Researchers evaluated the eating habits and mental ability of more than 950 older adults for an average of five years. Those who consumed one or two servings of foods such as spinach, kale, mustard greens and/or collards daily experienced slower mental deterioration than those who ate no leafy greens at all, the study found. The brain benefits associated with dark leafy greens likely stem from several key nutrients, particularly vitamin K, said study lead author Martha Clare Morris of Rush University Medical Center in Chicago. The researchers “observed a protective benefit from just one serving per day of green leafy vegetables,” which are known to be rich in vitamin K, added Morris, a nutritional epidemiologist at the Rush Alzheimer’s Disease Center. Morris was scheduled to present her team’s findings Monday at the annual meeting of the American Society for Nutrition in Boston. Research presented at meetings is usually considered preliminary until published in a peer-reviewed medical journal. The study cannot actually prove that leafy greens preserve clarity of thinking. But another expert, Dr. Yvette Sheline, said the finding is both “interesting and in some ways surprising.” “It makes sense that leafy green vegetables would have an effect on mental health,” said Sheline, a professor of
The latest in health and healing, and how we can live a longer and more enlightened life. Then, an environmental study that reveals there are only two intact forests left on earth. Also, a NY bill that would effectively make you a felon if you are arrested at a protest. Information on California’s water crisis and changing our food system. And much more.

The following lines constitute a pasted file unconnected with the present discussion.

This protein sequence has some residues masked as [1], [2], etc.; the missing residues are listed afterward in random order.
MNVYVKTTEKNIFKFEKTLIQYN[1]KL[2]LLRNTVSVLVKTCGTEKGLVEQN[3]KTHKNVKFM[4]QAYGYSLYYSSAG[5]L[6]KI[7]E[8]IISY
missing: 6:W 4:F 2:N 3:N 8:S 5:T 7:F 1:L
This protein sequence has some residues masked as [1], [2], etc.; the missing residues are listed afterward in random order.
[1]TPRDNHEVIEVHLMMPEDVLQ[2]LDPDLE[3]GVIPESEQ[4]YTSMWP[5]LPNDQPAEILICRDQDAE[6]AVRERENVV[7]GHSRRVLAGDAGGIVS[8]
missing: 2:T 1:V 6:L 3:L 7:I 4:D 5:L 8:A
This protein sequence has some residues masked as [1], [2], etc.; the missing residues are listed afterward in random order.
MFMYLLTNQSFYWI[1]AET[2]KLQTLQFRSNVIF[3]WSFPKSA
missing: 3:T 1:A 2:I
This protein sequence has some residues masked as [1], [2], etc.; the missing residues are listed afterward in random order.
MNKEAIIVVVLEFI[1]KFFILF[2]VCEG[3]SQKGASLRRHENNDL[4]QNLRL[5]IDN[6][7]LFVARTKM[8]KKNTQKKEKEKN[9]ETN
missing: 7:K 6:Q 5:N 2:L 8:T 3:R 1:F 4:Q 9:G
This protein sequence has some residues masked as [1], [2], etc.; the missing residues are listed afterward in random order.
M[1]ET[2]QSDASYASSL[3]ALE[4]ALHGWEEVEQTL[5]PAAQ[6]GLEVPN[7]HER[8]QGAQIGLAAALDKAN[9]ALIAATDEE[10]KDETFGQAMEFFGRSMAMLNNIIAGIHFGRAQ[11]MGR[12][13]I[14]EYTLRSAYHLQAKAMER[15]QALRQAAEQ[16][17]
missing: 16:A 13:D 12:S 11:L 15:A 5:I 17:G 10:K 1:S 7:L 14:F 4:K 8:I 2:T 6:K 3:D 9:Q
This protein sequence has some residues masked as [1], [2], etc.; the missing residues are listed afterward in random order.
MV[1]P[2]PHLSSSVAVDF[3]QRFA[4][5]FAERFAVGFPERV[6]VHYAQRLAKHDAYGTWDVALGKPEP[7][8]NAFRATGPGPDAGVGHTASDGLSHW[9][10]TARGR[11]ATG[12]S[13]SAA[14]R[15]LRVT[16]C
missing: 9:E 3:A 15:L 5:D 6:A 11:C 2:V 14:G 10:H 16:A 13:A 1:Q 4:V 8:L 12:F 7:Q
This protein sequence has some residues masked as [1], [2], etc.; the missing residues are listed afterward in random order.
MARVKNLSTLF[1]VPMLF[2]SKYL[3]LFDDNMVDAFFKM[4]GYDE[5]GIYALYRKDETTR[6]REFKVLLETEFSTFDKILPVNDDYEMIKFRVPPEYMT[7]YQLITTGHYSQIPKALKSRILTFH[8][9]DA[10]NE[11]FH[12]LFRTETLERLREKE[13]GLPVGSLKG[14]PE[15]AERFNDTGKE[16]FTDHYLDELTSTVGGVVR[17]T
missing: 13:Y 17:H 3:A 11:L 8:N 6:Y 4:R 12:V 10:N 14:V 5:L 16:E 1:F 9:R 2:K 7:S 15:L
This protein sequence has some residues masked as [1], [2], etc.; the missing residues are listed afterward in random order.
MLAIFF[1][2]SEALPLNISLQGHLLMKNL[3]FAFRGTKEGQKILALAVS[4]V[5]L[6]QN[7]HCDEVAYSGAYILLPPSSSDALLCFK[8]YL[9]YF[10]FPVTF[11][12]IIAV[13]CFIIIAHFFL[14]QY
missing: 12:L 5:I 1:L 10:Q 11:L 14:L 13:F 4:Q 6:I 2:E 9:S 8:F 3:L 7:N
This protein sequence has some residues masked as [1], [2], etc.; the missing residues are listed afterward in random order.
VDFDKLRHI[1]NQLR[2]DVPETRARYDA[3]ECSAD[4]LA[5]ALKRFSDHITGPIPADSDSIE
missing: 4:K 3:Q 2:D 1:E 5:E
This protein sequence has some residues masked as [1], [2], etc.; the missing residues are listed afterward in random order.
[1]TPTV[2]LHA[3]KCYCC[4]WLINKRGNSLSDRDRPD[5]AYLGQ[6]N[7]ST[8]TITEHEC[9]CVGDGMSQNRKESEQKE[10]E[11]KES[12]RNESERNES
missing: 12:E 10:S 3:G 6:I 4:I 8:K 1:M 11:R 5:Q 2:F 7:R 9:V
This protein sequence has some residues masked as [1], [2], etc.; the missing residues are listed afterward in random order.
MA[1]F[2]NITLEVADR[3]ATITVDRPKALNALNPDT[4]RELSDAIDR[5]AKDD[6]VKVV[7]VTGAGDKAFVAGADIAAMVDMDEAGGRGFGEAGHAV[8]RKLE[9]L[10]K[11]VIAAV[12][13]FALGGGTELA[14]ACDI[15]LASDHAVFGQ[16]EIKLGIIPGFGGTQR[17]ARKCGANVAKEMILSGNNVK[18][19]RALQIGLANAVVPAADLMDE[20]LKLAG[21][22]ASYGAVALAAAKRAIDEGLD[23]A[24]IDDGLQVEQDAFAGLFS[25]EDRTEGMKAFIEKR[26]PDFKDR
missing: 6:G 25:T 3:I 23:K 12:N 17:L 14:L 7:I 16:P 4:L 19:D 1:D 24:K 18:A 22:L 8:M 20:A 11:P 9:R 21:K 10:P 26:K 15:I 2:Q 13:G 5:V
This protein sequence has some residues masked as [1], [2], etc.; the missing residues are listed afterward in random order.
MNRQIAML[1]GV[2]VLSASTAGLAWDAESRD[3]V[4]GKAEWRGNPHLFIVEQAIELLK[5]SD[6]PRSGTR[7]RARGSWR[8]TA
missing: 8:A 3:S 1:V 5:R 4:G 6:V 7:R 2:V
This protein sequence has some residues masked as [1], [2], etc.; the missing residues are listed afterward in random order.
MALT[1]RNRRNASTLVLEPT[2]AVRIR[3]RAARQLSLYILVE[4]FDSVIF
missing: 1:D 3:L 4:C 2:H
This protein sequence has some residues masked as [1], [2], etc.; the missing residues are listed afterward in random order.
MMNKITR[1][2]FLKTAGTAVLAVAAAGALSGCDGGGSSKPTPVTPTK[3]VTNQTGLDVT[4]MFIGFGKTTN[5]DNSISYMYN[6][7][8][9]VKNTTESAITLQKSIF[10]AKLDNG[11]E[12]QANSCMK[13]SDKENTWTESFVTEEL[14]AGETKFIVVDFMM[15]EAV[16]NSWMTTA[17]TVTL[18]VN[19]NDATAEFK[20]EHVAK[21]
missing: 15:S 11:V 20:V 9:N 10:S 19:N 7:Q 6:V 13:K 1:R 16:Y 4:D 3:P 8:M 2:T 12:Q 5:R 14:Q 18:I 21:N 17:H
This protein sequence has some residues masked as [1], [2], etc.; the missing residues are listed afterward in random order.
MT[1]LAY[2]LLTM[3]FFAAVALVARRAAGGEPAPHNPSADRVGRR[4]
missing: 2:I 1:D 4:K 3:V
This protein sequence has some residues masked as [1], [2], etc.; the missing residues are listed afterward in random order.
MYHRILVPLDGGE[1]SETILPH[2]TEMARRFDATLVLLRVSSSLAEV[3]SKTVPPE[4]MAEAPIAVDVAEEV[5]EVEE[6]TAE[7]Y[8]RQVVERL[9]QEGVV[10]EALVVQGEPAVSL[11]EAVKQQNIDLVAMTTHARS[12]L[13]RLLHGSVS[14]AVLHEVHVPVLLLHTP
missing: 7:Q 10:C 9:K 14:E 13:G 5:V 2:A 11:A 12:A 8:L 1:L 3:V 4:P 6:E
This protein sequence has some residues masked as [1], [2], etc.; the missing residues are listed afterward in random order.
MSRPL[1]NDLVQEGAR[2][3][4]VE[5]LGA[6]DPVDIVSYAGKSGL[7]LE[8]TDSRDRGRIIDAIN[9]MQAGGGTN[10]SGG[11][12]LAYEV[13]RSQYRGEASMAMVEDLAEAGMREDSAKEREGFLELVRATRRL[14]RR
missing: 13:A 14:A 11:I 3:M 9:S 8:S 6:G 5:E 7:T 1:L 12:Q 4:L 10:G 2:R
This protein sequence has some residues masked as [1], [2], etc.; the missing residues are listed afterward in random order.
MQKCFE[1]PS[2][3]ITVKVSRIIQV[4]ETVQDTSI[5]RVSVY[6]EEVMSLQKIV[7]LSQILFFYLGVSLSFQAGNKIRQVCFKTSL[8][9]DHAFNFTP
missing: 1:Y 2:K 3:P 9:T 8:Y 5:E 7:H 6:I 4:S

As a federal government panel prepares to hear testimony and then finalize an updated version of influential nutritional guidelines on Tuesday, a coalition of more than 100 organizations and prominent food and health experts have joined together by calling for more sustainable recommendations than previous versions by replacing diets heavy with meat products with ones containing more plant-based foods. Prepared by the Dietary Guidelines Advisory Committee (DGAC), under the authority of the U.S. Department of Health and Human Services and U.S. Department of Agriculture, the federal nutrition guidelines act as the government-approved blueprint for what constitutes a healthy diet. Updated and widely distributed every five years, the guidelines are used in nutrition education programs nationwide and dictate the meal plans for government institutions, including schools, prisons, military facilities and cafeterias for federal workers. On Tuesday, as part of the campaigning efforts of the ‘My Plate, My Planet‘ coalition—which includes groups like the Center for Biological Diversity, Greenpeace, and the Center for Food Safety alongside notable food experts like Eric Schlosser, Michelle Simon, Chef Tom Colicchio and Frances Moore Lappe—the group took out full-page advertisements in major U.S. newspapers as a way to amplify its message. “People and the planet will
Interview with Karen Hansen-Kuhn, Director, International Strategies at the Institute for Agriculture and Trade Policy (IATP) about how trade deals rubber stamped via Fast Track will harm food and agriculture and degrade food choice.